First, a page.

Clock is ticking on getting to grips with elderly care crisis

83-year-old Iris Beadnell from New Farnley, Leeds who has been matched with Ken Watson through a new Leeds scheme called Silverlinks which matches elderly people who are struggling to know whether to downsize or move into sheltered accommodation with other elderly people who have gone through the same experience.

83-year-old Iris Beadnell from New Farnley, Leeds who has been matched with Ken Watson through a new Leeds scheme called Silverlinks which matches elderly people who are struggling to know whether to downsize or move into sheltered accommodation with other elderly people who have gone through the same experience.

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Initiatives like successful Leeds scheme hold the key.

IT has long been known that the fact we’re living for longer will place an increasing strain on essential services. But the speed at which it’s happening is still alarming.

Research this week suggests it will take just three years for the number of older people in need of support to outstrip the number of family members able to provide it. By 2030, it’s estimated there will be more than two million people aged 65 and over with no child living nearby to support them.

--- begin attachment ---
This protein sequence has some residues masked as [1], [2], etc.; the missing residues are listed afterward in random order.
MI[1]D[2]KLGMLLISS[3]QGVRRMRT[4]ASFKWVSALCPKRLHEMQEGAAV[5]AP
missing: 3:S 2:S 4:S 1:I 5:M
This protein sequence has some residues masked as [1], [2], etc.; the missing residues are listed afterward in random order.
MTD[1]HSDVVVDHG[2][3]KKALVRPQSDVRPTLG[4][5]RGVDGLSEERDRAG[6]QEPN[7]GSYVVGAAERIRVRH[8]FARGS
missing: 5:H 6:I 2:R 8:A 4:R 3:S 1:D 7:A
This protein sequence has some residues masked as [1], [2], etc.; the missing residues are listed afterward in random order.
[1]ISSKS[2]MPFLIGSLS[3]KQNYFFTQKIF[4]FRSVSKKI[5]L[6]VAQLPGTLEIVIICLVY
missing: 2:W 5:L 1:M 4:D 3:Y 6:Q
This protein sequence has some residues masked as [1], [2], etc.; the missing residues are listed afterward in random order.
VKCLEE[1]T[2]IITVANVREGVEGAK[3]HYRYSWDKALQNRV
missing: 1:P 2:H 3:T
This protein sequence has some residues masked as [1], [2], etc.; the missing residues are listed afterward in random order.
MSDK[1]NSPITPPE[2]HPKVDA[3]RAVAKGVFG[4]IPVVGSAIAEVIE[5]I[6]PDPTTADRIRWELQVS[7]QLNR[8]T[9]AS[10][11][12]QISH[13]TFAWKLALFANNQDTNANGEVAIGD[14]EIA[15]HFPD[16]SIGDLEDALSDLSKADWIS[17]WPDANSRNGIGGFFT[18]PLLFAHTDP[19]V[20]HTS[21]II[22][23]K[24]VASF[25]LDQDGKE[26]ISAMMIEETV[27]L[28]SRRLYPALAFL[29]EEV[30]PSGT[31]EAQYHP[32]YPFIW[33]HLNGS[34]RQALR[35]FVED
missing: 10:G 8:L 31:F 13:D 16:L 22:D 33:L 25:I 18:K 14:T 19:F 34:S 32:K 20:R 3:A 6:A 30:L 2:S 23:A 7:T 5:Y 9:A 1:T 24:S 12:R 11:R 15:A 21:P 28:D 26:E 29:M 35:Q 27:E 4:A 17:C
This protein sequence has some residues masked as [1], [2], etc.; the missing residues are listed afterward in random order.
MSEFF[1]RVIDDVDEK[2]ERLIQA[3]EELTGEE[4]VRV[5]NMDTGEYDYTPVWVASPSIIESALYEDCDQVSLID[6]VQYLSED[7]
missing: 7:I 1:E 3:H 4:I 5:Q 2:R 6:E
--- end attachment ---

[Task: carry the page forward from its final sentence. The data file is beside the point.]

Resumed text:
Given that a place at a nursing home costs up to £36,000 a year, it begs the question as to what will happen to those who can’t afford it.

It’s why schemes such as Silverlinks are so important. Effectively an agony aunt service run for the elderly and by the elderly in Leeds, it gives people the support and confidence they need to live independently in their own homes for as long as possible.

If we are to cope with the mounting care crisis, then initiatives like this hold the key. And the good news is that there are lots of them already in existence.

But as one volunteer, Ken Watson, says: “The support is there, but it’s often so fragmented that people don’t know where to look or give up trying.”

It is why the Government needs to act now to throw its weight and funding behind such community-based care networks. The clock is ticking.

Bench to honour the work of tireless Ivy

IF there is one person who would have had a lot to say about the state of elderly care it’s Ivy Needham.

The well-known Leeds stalwart, who was awarded an MBE for leading the fight for the Maxwell pensioners in the 1990s, died last year at the age of 88.

Now the inspirational campaigner, who battled for scores of good causes, will be forever remembered with a new commemorative bench in the city.

The seat will offer a place for people to rest – even though Ivy herself didn’t seem to do much of that in her tireless fight for justice.

It’s welcome recognition of a woman whose efforts show just what can be achieved – whatever age you are.

1990: Vinnie and Batts in action against Luton Town.

YEP Says: Our man Vinnie is a coup for Leeds